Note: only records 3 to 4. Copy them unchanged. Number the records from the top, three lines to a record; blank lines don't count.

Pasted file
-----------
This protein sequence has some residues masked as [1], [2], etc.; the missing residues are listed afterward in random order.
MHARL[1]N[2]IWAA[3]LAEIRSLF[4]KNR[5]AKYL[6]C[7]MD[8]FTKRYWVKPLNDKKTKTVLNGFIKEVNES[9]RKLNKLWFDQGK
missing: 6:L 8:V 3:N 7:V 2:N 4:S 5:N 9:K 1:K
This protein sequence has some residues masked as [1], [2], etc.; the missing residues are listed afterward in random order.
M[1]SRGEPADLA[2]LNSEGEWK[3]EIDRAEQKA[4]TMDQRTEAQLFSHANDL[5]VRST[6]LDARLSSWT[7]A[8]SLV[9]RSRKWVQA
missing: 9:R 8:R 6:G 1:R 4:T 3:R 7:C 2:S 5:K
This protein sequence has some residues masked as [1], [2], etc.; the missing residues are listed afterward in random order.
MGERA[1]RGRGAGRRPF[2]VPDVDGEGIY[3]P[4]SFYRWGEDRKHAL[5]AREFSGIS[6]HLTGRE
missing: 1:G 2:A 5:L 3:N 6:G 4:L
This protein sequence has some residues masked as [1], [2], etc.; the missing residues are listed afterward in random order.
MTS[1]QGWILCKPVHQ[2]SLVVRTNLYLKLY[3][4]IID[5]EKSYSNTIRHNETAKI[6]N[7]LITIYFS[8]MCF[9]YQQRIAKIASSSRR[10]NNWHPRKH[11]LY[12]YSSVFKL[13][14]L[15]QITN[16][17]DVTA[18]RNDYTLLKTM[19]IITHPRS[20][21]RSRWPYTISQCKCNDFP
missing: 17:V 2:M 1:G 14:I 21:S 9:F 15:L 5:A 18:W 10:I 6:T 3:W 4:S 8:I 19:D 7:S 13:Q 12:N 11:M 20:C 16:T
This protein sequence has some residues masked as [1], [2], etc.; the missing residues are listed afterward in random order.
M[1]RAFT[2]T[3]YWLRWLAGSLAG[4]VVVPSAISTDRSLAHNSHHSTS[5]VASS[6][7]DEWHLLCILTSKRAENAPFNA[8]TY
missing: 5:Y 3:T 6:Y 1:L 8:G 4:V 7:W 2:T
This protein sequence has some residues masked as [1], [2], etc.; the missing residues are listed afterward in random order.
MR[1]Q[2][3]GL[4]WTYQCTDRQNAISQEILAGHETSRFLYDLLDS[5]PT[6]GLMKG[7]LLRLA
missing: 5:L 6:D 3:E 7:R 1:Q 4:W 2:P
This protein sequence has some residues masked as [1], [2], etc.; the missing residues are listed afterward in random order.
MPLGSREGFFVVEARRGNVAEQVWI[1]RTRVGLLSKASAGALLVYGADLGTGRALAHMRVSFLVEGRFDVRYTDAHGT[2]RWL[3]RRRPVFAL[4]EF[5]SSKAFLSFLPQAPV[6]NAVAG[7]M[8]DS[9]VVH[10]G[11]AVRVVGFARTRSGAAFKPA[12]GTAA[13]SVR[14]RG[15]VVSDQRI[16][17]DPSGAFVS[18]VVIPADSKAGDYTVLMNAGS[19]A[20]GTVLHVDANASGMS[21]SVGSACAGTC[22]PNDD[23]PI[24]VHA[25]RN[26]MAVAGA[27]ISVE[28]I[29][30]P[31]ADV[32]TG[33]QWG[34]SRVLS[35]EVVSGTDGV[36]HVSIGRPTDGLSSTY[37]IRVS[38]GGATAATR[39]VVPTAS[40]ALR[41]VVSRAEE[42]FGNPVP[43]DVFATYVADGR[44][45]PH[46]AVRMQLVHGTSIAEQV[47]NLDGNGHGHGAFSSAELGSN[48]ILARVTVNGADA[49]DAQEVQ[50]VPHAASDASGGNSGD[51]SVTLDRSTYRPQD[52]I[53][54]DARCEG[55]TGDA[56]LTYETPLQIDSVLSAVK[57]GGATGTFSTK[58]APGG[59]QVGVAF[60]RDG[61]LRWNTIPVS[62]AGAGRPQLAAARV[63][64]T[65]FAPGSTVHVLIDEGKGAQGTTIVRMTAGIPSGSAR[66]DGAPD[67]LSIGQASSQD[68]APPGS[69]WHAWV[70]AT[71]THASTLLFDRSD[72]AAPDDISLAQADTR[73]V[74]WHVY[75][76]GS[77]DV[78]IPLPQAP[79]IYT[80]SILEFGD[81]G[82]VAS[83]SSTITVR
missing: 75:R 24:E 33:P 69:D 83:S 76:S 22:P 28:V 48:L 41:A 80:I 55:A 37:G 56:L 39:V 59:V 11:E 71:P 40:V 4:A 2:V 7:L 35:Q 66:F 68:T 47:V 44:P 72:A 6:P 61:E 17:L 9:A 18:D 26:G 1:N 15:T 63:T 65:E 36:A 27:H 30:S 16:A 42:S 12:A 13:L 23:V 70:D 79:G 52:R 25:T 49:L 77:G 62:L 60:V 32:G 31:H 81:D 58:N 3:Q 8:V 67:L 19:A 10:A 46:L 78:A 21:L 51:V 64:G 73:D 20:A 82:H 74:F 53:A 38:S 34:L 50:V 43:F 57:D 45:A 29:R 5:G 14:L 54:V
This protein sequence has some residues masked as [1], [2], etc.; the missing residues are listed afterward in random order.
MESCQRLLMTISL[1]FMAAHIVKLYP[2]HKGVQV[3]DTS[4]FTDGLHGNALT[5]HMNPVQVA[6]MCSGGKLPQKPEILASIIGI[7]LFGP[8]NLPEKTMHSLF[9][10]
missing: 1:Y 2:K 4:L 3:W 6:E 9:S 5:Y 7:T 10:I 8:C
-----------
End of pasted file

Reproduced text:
This protein sequence has some residues masked as [1], [2], etc.; the missing residues are listed afterward in random order.
MGERA[1]RGRGAGRRPF[2]VPDVDGEGIY[3]P[4]SFYRWGEDRKHAL[5]AREFSGIS[6]HLTGRE
missing: 1:G 2:A 5:L 3:N 6:G 4:L
This protein sequence has some residues masked as [1], [2], etc.; the missing residues are listed afterward in random order.
MTS[1]QGWILCKPVHQ[2]SLVVRTNLYLKLY[3][4]IID[5]EKSYSNTIRHNETAKI[6]N[7]LITIYFS[8]MCF[9]YQQRIAKIASSSRR[10]NNWHPRKH[11]LY[12]YSSVFKL[13][14]L[15]QITN[16][17]DVTA[18]RNDYTLLKTM[19]IITHPRS[20][21]RSRWPYTISQCKCNDFP
missing: 17:V 2:M 1:G 14:I 21:S 9:F 15:L 5:A 18:W 10:I 6:T 3:W 4:S 8:I 19:D 7:S 13:Q 12:N 11:M 20:C 16:T